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Urinary Tract Infections (UTI, Bladder Infection) in Children: Underlying Renal Abnormalities & Prevention

by Brian Alverson, MD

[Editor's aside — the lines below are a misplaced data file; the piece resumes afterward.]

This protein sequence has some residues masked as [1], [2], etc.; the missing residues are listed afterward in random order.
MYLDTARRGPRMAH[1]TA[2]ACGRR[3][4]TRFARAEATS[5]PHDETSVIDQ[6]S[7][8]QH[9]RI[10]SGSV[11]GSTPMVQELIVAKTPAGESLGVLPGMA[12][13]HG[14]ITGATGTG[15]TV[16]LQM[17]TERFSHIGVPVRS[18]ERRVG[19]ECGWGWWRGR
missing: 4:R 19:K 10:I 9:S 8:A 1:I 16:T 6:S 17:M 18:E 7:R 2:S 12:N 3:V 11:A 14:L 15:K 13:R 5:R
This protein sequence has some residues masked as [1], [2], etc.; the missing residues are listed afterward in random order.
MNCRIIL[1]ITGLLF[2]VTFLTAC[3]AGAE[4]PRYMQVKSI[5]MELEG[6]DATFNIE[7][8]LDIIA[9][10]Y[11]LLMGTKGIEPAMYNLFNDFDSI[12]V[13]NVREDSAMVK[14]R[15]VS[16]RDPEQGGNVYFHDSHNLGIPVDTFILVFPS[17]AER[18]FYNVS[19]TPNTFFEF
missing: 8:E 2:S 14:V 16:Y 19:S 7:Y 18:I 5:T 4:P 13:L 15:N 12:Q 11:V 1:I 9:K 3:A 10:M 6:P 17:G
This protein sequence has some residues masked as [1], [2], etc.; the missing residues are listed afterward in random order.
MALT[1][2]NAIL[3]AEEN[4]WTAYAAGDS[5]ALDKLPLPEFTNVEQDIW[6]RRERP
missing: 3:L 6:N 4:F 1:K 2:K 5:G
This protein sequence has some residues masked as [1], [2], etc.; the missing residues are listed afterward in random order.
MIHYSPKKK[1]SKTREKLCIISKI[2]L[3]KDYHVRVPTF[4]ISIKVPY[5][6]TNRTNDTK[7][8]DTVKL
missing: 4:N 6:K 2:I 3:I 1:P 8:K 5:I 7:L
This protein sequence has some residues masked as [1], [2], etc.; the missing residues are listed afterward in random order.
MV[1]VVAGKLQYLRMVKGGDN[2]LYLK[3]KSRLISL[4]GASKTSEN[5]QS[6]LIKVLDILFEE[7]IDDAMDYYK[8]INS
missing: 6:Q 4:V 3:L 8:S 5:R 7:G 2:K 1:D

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    00:00 If we see an infant with or a child with a urinary tract infection, we have to wonder if there are underlying renal problems. This is especially true of infants under 2 years of age. If you see an infant under 2 years of age, most people would suggest you should think about the possibility of underlying renal pathology such as vesicoureteral reflux. Other options they might have are UPJ obstruction and post urethral valve especially in boys. The thing is is that if you screen everyone for underlying renal pathology, you’re probably doing too much testing and you may be irradiating children unnecessarily especially if you’re doing vesicoureteral reflux. So, what do we do? The AAP Guidelines currently recommends an ultrasound after a urinary tract infection and if the ultrasound is abnormal, preceding to a VCUG. Alternatively, they recommend that if the patient is having a subsequent urinary tract infection, going straight to the VCUG. Some people recommend that the ultrasound is a poor screening test and we should just do away with that entirely and simply do a VCUG after a second UTI. This is a fairly complex and controversial thing. Many urologists recommend all testing right after the first UTI. So, why does it matter that we screen for this vesicoureteral reflux? Remember, there are different stages of vesicoureteral reflux. There are stages I and II where predominantly it’s not the kidney that’s involved but rather the ureter. More than 80% of these patients, it will resolve on its own. So it’s really unclear that we need to screen for these patients. The other thing though is the vast majority of patients with reflux have types I and II. So, your likelihood of finding types III, IV and V is very low and you have to screen a lot of children before you’ll find one. Also, if we treat III, IV and V, our treatment is not necessarily particularly effective. So let’s look at III, IV and V. III we have blunting of the calyces, IV it gets worse and V is the megaureter. These will resolve on their own without intervention in a percentage of patients. About half of III and about a third of IV and about 10% of V will resolve on their own. So, screening for underlying renal problems is controversial. It’s unclear that screening for problems actually improves outcomes that we care about like scarring. We might, maybe, prevent some urinary tract infections but if we’re not affecting long term out of the kidney is that really that important. How do we screen? We can screen for ultrasound which is a poor test for screening, we can do VCUG or voiding cystourethrogram, or we can do a DMSA scan. Voiding cystourethrogram is when you inject dye into the bladder and then have the child forcefully pee, it hurts. The child who has vesicoureteral reflux, you’ll see the dye going backwards up their ureters. In the DMSA scan, we inject the child through the vein with the radionucleotide which will show areas of renal scarring or renal involvement and is a good way of showing what is the function of that kidney right now but perhaps the most important way to prevent UTI in all these children is to treat constipation. Even among children with known vesicoureteral reflux, a huge percentage of them have constipation as their trigger for their UTI. So, whenever you see a child with urinary tract infection, check and ask about constipation and treat it aggressively. What’s controversial in Pediatrics is UTI prophylaxis. I confess, I am not a fan personally, there are other people who feel otherwise. The problem is is that it prevents UTI but it prevents it very badly. According to the largest study ever done in these children with vesicoureteral reflux, it took more than 6,000 doses of Bactrim to prevent 1 single urinary tract infection and 1 UTI can be treated with only 20 doses of Bactrim. Also, in that study, preventing UTIs by providing Bactrim every day had no impact whatsoever on renal scarring, which is the thing we actually care about the most.